'Bachelorette' star describes being diagnosed with a rare neurological disorder

"I just burst into tears just because I was scared and frustrated."

ByGMA Team via via logo
January 14, 2020, 9:21 AM

Former "Bachelorette" stars Ashley Hebert Rosenbaum and J.P. Rosenbaum are speaking out for the first time about Rosenbaum's harrowing health scare that left him temporarily paralyzed.

"I just burst into tears because I was scared and frustrated," Rosenbaum told ABC News' Adrienne Bankert about his battle with Guillain-Barré syndrome, a rare neurological disorder.

"I have to tell you, when he burst into tears, I have never seen him cry," added Hebert Rosenbaum. "Never."

The couple, parents to son Fordham Rhys, 5, and daughter Essex Rose, 3, first noticed symptoms in Rosenbaum last month when he was having trouble with basic tasks like carrying a pizza, getting dressed and opening doors.

The hardest part for Rosenbaum, he said, was how his then-undiagnosed illness was affecting his kids.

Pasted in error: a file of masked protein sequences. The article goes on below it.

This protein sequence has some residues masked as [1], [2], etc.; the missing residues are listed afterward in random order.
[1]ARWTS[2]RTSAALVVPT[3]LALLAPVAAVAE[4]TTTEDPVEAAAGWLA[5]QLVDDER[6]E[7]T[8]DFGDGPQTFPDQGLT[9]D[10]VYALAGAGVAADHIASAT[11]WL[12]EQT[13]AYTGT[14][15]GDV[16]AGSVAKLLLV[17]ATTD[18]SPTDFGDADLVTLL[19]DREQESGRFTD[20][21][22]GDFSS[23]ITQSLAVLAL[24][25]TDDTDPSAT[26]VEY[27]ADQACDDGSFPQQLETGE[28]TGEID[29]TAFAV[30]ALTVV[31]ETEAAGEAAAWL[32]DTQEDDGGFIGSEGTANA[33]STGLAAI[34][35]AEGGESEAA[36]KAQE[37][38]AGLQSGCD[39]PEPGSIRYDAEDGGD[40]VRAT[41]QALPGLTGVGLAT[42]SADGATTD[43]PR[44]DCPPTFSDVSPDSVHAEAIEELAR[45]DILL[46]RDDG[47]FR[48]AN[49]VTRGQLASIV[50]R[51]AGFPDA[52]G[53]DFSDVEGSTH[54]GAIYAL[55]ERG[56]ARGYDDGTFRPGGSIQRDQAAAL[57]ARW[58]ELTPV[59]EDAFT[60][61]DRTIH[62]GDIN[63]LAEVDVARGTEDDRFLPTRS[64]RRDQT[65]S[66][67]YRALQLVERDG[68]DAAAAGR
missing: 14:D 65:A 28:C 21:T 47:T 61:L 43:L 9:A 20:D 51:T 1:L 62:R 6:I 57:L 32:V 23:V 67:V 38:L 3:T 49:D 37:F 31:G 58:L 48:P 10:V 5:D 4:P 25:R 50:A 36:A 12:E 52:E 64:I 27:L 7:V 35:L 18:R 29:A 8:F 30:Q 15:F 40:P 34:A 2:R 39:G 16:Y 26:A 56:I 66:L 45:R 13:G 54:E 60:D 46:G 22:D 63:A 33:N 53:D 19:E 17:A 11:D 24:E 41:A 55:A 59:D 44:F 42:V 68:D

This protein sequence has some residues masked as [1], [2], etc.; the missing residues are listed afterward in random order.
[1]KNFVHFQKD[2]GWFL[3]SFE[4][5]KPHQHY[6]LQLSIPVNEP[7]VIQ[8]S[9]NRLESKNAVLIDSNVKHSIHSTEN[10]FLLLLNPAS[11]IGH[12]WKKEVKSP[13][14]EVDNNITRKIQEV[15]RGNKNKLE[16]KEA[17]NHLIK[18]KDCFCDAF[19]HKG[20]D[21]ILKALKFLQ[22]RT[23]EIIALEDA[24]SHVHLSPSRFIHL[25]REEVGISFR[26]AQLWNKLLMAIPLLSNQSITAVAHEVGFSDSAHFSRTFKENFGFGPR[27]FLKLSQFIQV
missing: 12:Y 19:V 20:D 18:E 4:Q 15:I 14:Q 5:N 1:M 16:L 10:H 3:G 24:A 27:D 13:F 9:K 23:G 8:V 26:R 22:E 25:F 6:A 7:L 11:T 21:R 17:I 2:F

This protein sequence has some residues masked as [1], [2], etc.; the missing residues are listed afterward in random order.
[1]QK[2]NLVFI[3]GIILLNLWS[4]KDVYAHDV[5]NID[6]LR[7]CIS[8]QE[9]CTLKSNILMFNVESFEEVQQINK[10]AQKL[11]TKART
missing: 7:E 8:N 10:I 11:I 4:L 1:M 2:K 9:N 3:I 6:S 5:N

"I can't hug my kids, pick up up my kids, do anything for my kids," Rosenbuam recalled. "I don't want my kids seeing me like this."

Rosenbaum, 42 -- who met Hebert Rosenbaum, 34, during production of the show's seventh season -- was soon diagnosed with Guillain-Barré syndrome (GBS), where the body's immune system "mistakenly attacks part of its peripheral nervous system," according to the National Institutes of Health (NIH).

GBS can cause everything from brief weakness to "nearly devastating paralysis," according to the NIH, though most people ultimately recover. The syndrome affects around one person in 100,000 each year, can strike at any age and affects both men and women, according to the NIH.

Rosenbaum said doctors told him he was diagnosed with GBS early enough to be able to make a full recovery. He is currently undergoing physical therapy five days a week.

The couple, who renewed their wedding vows in 2018, said the health scare taught them the true meaning of "in sickness and in health."

"It's never that obvious until you're in sickness and you realize the potential catastrophic effect it can have on a relationship, your family," Rosenbaum said.

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